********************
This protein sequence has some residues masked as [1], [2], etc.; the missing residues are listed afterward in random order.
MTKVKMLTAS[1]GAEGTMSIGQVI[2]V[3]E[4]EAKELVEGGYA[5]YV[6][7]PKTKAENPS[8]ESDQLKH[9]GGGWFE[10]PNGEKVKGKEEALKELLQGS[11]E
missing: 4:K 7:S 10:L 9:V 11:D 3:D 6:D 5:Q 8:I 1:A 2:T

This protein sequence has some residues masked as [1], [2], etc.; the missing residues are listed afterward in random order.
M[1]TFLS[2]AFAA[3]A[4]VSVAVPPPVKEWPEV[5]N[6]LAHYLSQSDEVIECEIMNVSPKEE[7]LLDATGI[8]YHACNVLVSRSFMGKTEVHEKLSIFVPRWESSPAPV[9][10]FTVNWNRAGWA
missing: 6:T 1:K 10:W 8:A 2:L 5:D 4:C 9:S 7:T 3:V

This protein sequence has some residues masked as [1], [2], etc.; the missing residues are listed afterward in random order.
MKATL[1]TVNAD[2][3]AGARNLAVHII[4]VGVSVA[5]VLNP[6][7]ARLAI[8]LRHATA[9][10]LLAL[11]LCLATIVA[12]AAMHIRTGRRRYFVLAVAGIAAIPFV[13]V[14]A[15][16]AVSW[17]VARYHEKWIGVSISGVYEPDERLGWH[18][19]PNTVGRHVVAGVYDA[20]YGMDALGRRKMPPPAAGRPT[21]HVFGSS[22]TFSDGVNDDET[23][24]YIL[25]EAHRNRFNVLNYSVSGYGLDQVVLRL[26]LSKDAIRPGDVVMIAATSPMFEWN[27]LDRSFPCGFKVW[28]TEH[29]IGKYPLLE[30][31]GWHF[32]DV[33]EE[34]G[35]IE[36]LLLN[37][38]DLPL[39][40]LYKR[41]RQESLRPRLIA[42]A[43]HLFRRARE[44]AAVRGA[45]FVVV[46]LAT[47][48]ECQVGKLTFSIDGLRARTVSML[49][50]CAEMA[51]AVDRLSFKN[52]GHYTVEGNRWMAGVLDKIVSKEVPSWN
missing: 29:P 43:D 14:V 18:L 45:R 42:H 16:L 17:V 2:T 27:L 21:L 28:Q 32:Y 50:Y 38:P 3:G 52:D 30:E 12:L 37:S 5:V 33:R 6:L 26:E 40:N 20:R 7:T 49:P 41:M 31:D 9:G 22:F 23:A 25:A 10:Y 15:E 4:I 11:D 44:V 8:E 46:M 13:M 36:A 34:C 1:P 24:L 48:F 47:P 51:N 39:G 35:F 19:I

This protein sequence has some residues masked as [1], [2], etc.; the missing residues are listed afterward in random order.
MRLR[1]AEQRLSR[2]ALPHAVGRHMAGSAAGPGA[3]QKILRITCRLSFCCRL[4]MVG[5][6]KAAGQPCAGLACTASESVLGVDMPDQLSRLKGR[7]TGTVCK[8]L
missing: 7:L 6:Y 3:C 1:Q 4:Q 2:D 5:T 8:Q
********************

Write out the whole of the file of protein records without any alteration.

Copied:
This protein sequence has some residues masked as [1], [2], etc.; the missing residues are listed afterward in random order.
MTKVKMLTAS[1]GAEGTMSIGQVI[2]V[3]E[4]EAKELVEGGYA[5]YV[6][7]PKTKAENPS[8]ESDQLKH[9]GGGWFE[10]PNGEKVKGKEEALKELLQGS[11]E
missing: 4:K 7:S 10:L 9:V 11:D 3:D 6:D 5:Q 8:I 1:A 2:T

This protein sequence has some residues masked as [1], [2], etc.; the missing residues are listed afterward in random order.
M[1]TFLS[2]AFAA[3]A[4]VSVAVPPPVKEWPEV[5]N[6]LAHYLSQSDEVIECEIMNVSPKEE[7]LLDATGI[8]YHACNVLVSRSFMGKTEVHEKLSIFVPRWESSPAPV[9][10]FTVNWNRAGWA
missing: 6:T 1:K 10:W 8:A 2:L 5:D 4:C 9:S 7:T 3:V

This protein sequence has some residues masked as [1], [2], etc.; the missing residues are listed afterward in random order.
MKATL[1]TVNAD[2][3]AGARNLAVHII[4]VGVSVA[5]VLNP[6][7]ARLAI[8]LRHATA[9][10]LLAL[11]LCLATIVA[12]AAMHIRTGRRRYFVLAVAGIAAIPFV[13]V[14]A[15][16]AVSW[17]VARYHEKWIGVSISGVYEPDERLGWH[18][19]PNTVGRHVVAGVYDA[20]YGMDALGRRKMPPPAAGRPT[21]HVFGSS[22]TFSDGVNDDET[23][24]YIL[25]EAHRNRFNVLNYSVSGYGLDQVVLRL[26]LSKDAIRPGDVVMIAATSPMFEWN[27]LDRSFPCGFKVW[28]TEH[29]IGKYPLLE[30][31]GWHF[32]DV[33]EE[34]G[35]IE[36]LLLN[37][38]DLPL[39][40]LYKR[41]RQESLRPRLIA[42]A[43]HLFRRARE[44]AAVRGA[45]FVVV[46]LAT[47][48]ECQVGKLTFSIDGLRARTVSML[49][50]CAEMA[51]AVDRLSFKN[52]GHYTVEGNRWMAGVLDKIVSKEVPSWN
missing: 29:P 43:D 14:V 18:L 45:R 42:H 16:L 17:V 2:T 27:L 21:L 28:Q 32:Y 50:Y 38:P 3:G 52:D 30:E 12:L 37:S 5:V 33:R 6:L 26:E 40:N 20:R 7:T 49:P 41:M 31:D 9:G 22:F 23:A 25:A 10:Y 15:E 4:I 11:D 44:V 8:E 46:M 13:M 36:A 34:C 1:P 24:L 48:F 47:P 51:N 39:G 35:F 19:I

This protein sequence has some residues masked as [1], [2], etc.; the missing residues are listed afterward in random order.
MRLR[1]AEQRLSR[2]ALPHAVGRHMAGSAAGPGA[3]QKILRITCRLSFCCRL[4]MVG[5][6]KAAGQPCAGLACTASESVLGVDMPDQLSRLKGR[7]TGTVCK[8]L
missing: 7:L 6:Y 3:C 1:Q 4:Q 2:D 5:T 8:Q